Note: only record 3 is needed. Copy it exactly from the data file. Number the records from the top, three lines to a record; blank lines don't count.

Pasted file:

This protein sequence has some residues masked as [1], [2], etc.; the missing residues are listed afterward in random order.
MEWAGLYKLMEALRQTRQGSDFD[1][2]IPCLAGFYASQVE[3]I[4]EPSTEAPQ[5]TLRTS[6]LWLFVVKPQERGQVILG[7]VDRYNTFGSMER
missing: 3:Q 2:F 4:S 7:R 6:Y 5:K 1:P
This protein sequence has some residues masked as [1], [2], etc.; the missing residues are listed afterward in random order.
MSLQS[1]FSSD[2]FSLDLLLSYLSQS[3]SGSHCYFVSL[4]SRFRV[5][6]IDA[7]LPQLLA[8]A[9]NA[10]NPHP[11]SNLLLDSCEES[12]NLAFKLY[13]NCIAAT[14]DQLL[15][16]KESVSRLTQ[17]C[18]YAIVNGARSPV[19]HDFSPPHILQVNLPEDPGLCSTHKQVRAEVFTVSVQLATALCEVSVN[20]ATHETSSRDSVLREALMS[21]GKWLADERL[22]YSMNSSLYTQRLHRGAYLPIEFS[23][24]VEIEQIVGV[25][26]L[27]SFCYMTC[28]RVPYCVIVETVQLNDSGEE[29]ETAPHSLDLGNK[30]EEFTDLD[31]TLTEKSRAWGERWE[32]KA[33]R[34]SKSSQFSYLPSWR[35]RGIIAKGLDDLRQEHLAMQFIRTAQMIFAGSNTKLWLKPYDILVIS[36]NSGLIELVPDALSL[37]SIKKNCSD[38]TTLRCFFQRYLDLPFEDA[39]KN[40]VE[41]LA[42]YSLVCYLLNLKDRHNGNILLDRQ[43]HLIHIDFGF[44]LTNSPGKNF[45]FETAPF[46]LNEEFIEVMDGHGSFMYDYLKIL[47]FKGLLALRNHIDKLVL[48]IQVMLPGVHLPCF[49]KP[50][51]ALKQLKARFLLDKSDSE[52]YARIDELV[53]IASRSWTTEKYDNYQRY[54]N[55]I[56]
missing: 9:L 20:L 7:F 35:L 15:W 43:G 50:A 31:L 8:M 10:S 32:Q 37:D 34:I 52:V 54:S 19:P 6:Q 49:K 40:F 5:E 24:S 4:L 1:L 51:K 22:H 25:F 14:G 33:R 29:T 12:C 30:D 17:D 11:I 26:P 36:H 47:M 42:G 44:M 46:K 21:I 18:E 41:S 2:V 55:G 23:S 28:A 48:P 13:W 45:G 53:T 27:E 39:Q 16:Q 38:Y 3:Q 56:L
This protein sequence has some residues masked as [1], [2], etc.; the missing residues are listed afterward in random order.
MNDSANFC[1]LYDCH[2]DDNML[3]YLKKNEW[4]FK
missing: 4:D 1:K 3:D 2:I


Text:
This protein sequence has some residues masked as [1], [2], etc.; the missing residues are listed afterward in random order.
MNDSANFC[1]LYDCH[2]DDNML[3]YLKKNEW[4]FK
missing: 4:D 1:K 3:D 2:I